KARACHI: An anti-terrorism court has ruled that the then SSP Malir Rao Anwar was not present at the time Naqeebullah Mehsud — an aspiring model from South Waziristan — was extrajudicially killed along with three others in an alleged ‘staged’ encounter.

The ATC-II judge stated this in a 26-page bail order, which was released on Wednesday.

A day earlier, the court had granted bail to the suspended senior police officer, who was kept in temporary detention facility in the Multan Lines in Malir cantonment, subject to furnishing a surety bond worth Rs1 million.

His lawyers deposited the surety amount of Rs1m with the court’s nazir on Wednesday.

Rao barred from leaving the city and country

The suspended SSP, however, could not be released since another case is also pending against him before the same court and his bail plea in the second case is fixed for hearing on July 16.

In the present case, in their arguments on the bail plea, the defence counsel Amir Mansoob Qureshi and Mushtaq Ahmed and prosecution had relied upon the Call Data Record (CDR) of the mobile phones of Rao Anwar.

Advocate Salahuddin Panhwar for the complainant had time and again drawn the court’s attention to the fact that Rao Anwar was present at 1425 hours and 1435 hours at the place of incident.

From the perusal of the CDR report, the judge noted the networking showed that Rao Anwar was not present at the place of the incident from 1500 to 1520 when the alleged fake encounter had taken place on January 13.

Mr Panhwar argued that the accused being the then SSP of Malir had held a press conference at the place of the incident and used the word hum (meaning us) which meant that he was involved in the crime.

The defence counsel produced a WhatsApp message sent by then SHO Amanullah Marwat informing Rao Anwar about the encounter and contended that he being the SSP of the area had held a press conference and used the word ‘us’ for the police force instead of word ‘I’.

It further noted that besides two eyewitnesses Hazrat Ali and Qasim, the complainants themselves were confused; there was no consistency when the two eyewitnesses and Naseebullah Mehsud, alias Naqeebullah, were picked up by the police officials of Rao Anwar.

It also mentioned that the already arrested accused police officials had not told the joint investigation team that Rao Anwar was involved in the encounter.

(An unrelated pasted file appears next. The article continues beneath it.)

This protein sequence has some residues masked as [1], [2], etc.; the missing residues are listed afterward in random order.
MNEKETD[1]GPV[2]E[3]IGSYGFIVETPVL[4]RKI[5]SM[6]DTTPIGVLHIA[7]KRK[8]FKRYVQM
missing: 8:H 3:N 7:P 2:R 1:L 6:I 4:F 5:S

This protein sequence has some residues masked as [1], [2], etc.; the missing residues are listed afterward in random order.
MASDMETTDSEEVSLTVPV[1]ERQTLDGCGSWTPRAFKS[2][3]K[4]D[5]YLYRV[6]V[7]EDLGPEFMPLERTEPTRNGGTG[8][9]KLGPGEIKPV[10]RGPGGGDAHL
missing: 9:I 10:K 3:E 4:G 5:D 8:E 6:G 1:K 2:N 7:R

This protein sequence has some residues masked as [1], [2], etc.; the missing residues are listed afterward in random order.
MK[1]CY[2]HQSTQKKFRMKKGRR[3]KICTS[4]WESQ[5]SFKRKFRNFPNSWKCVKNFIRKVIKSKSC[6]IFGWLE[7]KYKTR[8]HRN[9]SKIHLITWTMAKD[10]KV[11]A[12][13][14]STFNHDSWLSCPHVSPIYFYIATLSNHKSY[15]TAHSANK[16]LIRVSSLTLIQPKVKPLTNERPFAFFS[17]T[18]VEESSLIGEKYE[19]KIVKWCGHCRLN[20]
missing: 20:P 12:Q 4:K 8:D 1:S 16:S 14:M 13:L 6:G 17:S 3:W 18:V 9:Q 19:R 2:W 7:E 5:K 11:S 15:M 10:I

The judge added that no doubt accused Rao Anwar wanted to leave this country on Jan 23 at 0110 hours by Flight No. EK-615 while FIR No. 40/2018 was registered at 1910 hours, meaning there was no FIR registered against him at that time.

The inquiry report dated Jan 25 stated that the FIR had been registered, the judge noted adding that Rao Anwar had avoided the inquiry but he cannot be termed as fugitive, as no FIR was registered against him on Jan 23 when he had tried to leave the country.

The judge wrote in the order that no doubt as per enquiry report it was a fake encounter, adding Naseebullah, alias Naqeebullah was a liberal man and did not have any extremist tendency.

The judge also mentioned that to curtail the liberty of a person was a serious step in law, adding that if an accused charged was ultimately acquitted at the trial there was no reparation or compensation that could be awarded for the long incarceration.

In the order the judge noted: “From the above discussion, I have come to the conclusion that accused Rao Anwar was not present at the scene of crime on 13.1.2018 from 1500 hours to 120 hours and his case has become one of further inquiry, therefore, I give him bail in the sum of Rs10 lacks with PR bond in the like amount.”

However, the court barred him from leaving the country by ordering him to deposit his passport with the court. “His movements are also restricted, he cannot leave the city, if his family wants to meet him, they can come to Pakistan and meet him,” ordered the judge.

“We also have good hospitals in the country for all diseases; if he falls sick he should get his treatment in Pakistan. He is already on ECL (exit control list),” the judge concluded.

Published in Dawn, July 12th, 2018